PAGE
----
Garnish with a little grated parmigiano cheese if desired.
30 – 40 basil leaves (from a young plant)
1 clove of garlic for every 30 basil leaves
2 T pine nuts
3 T grated parmesan cheese
2 T grated pecorino cheese
5 oz extra virgin olive oil
Gently wash the basil leave, paying attention not to crunch them. Lay the basil on paper towels and let them dry. Do not press or pat the leaves but leave them to dry naturally.
Cut the clove of garlic long ways through its center, remove and dispose the shoot. Then roughly chop the clove into a few pieces.
Add the pine nuts into the food processor first. The reason to process them first is that they require more time and a high speed to break up properly. We do not want to add the basil at this stage otherwise it will be over blended and the heat generated by the friction may alter the color and fragrance of the basil.
Once you have blended the pine nuts, add the basil leaves and garlic. Start blending at a low speed and then gradually add the olive oil. Add the pecorino and parmesan cheese, and salt to season. Blend again for a few seconds.
Put the pesto into a large bowl and add a spoonful of the boiling pasta water. Add drained pasta into the bowl and stir until pasta is evenly coated and serve.
I am soooooo glad you actually included the recipes for us!! I cannot believe how gorgeous those tomatoes look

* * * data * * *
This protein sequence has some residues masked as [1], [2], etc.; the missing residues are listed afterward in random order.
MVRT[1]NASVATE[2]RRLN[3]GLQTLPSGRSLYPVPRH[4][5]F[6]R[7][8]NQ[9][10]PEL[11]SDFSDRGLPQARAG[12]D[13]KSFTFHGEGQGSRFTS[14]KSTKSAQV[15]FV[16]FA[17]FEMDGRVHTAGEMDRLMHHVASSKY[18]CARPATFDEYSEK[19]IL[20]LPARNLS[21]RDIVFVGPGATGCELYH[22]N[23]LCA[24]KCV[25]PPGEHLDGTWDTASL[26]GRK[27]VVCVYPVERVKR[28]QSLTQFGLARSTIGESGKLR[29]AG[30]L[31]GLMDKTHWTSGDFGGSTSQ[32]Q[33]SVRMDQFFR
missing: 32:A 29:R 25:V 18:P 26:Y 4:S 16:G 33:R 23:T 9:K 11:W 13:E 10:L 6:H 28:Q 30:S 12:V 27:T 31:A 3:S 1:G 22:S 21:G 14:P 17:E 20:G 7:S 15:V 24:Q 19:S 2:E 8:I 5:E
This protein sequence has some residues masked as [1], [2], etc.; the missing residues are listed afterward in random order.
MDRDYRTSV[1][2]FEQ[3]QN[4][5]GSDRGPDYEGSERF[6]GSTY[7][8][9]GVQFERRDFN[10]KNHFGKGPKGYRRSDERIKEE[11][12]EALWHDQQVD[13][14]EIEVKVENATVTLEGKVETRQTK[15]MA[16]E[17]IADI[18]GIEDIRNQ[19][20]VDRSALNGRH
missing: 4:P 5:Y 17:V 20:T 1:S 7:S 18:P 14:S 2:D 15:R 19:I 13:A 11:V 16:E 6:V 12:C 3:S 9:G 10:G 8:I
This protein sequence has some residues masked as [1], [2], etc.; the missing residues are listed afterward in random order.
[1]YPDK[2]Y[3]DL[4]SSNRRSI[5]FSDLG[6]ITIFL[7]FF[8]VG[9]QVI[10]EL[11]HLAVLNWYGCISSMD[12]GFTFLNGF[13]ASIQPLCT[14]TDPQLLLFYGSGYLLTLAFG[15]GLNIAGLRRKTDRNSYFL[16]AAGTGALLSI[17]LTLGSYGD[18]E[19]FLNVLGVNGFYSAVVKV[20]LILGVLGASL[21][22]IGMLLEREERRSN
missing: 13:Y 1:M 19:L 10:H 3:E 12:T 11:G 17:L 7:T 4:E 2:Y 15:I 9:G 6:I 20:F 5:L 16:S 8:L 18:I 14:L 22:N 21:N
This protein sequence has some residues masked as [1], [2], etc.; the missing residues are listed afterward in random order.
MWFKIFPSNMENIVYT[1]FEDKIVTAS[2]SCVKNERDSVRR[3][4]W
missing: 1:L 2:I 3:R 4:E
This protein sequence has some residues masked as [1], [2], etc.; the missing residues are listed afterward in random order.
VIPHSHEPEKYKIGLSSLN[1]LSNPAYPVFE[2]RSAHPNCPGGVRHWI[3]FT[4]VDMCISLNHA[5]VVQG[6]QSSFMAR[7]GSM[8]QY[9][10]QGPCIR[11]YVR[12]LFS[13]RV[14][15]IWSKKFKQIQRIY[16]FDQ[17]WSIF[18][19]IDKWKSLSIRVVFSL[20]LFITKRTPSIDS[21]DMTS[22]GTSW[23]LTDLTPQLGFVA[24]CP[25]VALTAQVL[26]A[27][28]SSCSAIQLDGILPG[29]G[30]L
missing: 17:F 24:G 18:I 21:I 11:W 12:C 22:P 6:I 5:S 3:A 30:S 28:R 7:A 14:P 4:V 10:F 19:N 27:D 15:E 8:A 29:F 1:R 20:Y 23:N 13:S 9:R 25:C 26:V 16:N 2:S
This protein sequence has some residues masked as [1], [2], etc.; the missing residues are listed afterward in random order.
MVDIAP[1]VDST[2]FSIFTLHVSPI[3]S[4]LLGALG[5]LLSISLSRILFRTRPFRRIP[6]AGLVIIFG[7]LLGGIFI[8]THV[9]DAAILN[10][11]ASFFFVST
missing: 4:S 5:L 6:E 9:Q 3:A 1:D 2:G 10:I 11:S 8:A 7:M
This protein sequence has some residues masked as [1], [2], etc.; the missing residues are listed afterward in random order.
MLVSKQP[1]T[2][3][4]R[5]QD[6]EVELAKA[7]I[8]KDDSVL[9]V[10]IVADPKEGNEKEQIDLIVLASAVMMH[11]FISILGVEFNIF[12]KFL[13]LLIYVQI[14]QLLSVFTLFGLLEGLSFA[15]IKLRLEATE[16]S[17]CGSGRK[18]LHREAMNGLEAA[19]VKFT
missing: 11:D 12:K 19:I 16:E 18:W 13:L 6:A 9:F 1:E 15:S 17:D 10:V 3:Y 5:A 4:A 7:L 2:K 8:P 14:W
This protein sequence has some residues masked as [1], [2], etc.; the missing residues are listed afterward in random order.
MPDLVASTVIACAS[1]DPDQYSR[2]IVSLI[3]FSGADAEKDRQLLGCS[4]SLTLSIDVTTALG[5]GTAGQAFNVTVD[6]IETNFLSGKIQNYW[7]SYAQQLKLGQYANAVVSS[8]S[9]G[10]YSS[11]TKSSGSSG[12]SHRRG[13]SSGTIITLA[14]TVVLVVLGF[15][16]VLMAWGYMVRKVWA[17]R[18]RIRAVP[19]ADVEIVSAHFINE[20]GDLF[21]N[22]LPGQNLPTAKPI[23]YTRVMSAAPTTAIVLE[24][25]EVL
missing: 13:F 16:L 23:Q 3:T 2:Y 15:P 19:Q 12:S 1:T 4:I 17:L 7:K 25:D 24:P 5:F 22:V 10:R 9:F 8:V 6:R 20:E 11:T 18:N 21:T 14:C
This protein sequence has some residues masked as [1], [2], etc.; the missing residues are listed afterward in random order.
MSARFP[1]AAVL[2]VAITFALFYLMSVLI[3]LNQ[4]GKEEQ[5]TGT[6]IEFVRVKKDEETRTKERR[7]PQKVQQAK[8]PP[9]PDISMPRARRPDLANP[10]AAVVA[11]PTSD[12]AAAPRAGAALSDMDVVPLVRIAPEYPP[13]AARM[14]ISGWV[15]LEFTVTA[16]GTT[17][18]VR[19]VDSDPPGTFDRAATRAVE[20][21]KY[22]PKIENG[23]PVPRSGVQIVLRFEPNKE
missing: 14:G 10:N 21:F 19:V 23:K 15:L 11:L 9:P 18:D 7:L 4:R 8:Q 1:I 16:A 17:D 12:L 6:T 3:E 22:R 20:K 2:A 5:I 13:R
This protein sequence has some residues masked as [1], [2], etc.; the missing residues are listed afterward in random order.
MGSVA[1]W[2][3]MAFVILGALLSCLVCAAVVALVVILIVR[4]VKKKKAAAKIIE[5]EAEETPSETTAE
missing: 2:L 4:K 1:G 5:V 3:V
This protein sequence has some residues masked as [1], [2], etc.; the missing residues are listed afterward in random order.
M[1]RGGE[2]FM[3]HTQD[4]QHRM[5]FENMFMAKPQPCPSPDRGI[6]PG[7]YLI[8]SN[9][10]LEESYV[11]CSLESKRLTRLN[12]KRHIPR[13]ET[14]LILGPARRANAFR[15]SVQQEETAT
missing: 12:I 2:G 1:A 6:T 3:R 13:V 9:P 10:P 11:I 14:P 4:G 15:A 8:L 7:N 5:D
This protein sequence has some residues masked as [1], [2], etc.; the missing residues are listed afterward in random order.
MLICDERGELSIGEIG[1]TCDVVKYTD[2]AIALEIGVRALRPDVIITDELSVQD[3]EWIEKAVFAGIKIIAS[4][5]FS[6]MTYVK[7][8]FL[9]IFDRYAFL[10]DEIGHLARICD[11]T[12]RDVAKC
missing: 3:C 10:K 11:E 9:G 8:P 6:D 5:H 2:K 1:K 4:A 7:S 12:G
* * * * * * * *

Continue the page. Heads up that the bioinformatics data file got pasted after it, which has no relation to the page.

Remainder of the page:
I’m hungry! Can’t wait to try these recipes, although definitely not the same without the Italian cultural experience. Note to self: Add cooking class in Italy to the Bucket List!
Hi Pam! Great write up about our laugh riot! We’re home to Seattle now. Kids are well and keeping me busy again. Writing you from a soccer field. Positano was my favorite though Rome way okay. I’ll be following your blog. Come on out to Seattle and we’ll show you around. Thanks for the play by play on our cooking. Talk soon!
Loved this post! The pictures and recipes! Now I’m headed out to buy eggplant!
Always excited to find new eggplant recipes. Can’t wait to try this one! I enjoyed your class right along with you. And yes, I’m enjoying your wonderful blog, Pam. Your ability to take fabulous photos, your penchant for choosing delightful destinations, your simple but rich dialogue are enriching my life!
Fantastico! What fun and the beauty of the Med behind you is delightful, too. I’m thinking of pasta for breakfast now.
Happy to see you eating good things in Italy…next visit “across the pond” we’ll have to venture to Positano. Mmmm, gnocchi, mmmmm, pesto…